It was with a great sense of humility and compassion that the Portuguese Knights, Dames and Squires came to the Gare do Oriente, bringing food, first-need goods such as blankets, clothing, soap and hygiene products, and sat down with homeless men and women at a long table specially prepared in a local restaurant. They sat, they ate, they talked and heard firsthand the stories and misfortunes that seem to befall more and more people around them. Nobody dressed in regalia. There wasn’t even a Templar cross to be seen. Nobody tried to convert anyone else to a religion or way of thinking. They were all equals at the table and for a couple of hours the dream of a life without inequality was lived at that table.
What better lesson could we teach our Squires that are ready to become more fully committed with the Order’s values and duties?
Well, if you want to know, join us in Lisbon next Monday. Every Monday.
Luis de Matos
Prior General, Portugal
Hoje foi dia de São Miguel. O Arcanjo que encabeça as milícias celestes. O que eleva a espada ao céu e traz a justiça aos injustiçados. O que não dá tréguas às criaturas dos abismos nem paz aos senhores da guerra. Lâmina afiada, corta a direito. Desfaz a escamosa goela num golpe, esventra a peçonha, rompe a perfídia em farrapos finos. Não é mandado por Deus à cabeceira do doente para lhe dar força e confortar. Não canta no coro das esferas celestiais. Não traz novas de vida com o lírio na mão. Não sopra ao ouvido cândidas palavras. Não guarda do infortúnio. Não dá a mão ao débil. Não. Deus não o fez Senhor das Milícias para que fosse admirado, mas para que fosse temido. Não para que deslumbrasse em halo radiante, mas para espavorir os adversários da luz. Não é um anjinho de peanha. Não é uma cara fofa da renascença. Não agarra as saias da Virgem. É o medo na sua mais pura forma. O medo imparável do férreo castigo que tem por lei a lâmina, para quem tem por anima não ter lei. É o dia do fim dos que roubam na noite. É o tormento dos que atormentam. O suplício dos perversos. O carrasco dos assassinos. Algoz dos tiranos. Verdugo dos opressores. É a lei em forma de espada flamígera e fatal. Espada em brasa, rubor de lume e dor, golpe desferido do alto, certeiro, imparável e preciso como um diamante cortante.
Dia de São Miguel. Da milícia de justiça. Vértice celeste da Cavalaria terrestre. Protege-nos, nosso chefe arquiangélico. Tu, que ouviste o nosso humilde murmúrio nos corredores do Templo: ao Teu nome dá glória. Ao teu nome dá glória. Ao teu nome dá glória; e respondeste no teu silêncio sereno: Quis ut Deus?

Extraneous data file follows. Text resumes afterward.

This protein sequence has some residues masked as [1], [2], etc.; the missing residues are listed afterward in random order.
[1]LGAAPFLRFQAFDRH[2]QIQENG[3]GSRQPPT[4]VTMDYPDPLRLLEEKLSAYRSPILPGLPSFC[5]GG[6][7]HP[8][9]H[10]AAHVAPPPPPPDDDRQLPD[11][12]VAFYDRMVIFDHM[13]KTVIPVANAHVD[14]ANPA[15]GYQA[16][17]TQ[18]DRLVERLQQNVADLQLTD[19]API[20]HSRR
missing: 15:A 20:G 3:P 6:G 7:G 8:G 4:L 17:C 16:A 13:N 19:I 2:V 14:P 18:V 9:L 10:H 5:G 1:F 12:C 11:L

Luis de Matos
Prior, Osmthu Portugal
The ruins of Chibburn Preceptory stand about a mile from Widdrington Village. It was a house of the Order of St John of Jerusalem and stood in its own agricultural estate. It was, in other words, a manor. The head of such a house was called the preceptor, hence preceptory.
The Order of St John was also known as the Knights Hospitaller. Being a military order, they later adopted the title of commander for the heads of houses so Low Chibburn is sometimes referred to as Chibburn Commandery, but they both mean the same thing, the lowest level of territorial responsibility within the Order.
The Hospital of St John of Jerusalem was founded in 1113 by a man called Gerard, about whom little else is known. It had probably existed for some time previously, but 1113 is when it was formally established under papal authority. Its object was to care for the poor and strangers, and since this was Jerusalem the strangers would most likely be pilgrims.
There were older hospitals in Jerusalem, even as far back as the 7th century. But Gerard’s was so much appreciated by the pilgrims and crusaders that they rewarded him with estates, at that time mostly in Palestine and southern Europe. Gerard died in 1118 and was followed by Raymond of Provence.
Raymond was a warrior aristocrat. He re-founded the Order, built a larger hospital and added the care of the sick. He also provided armed escorts to pilgrims going to and from Jerusalem, and it was he who first took the title of Grand Master.
Full members of the Order were monks, bound by lifetime vows. There were three classes: Military brothers, brothers chaplain and brothers infirmarer. The military brothers were knights, i.e. heavy cavalry. The chaplains were priests. Their main duty was to celebrate the Mass and perform the other services of the church. The infirmarers looked after the inmates.
There were also extern knights, who fought alongside the military brothers, but only served for a limited time, and there were turcopoles. The turcopoles were a light cavalry, recruited from men born in Palestine of mixed parentage and equipped in the Turkish fashion.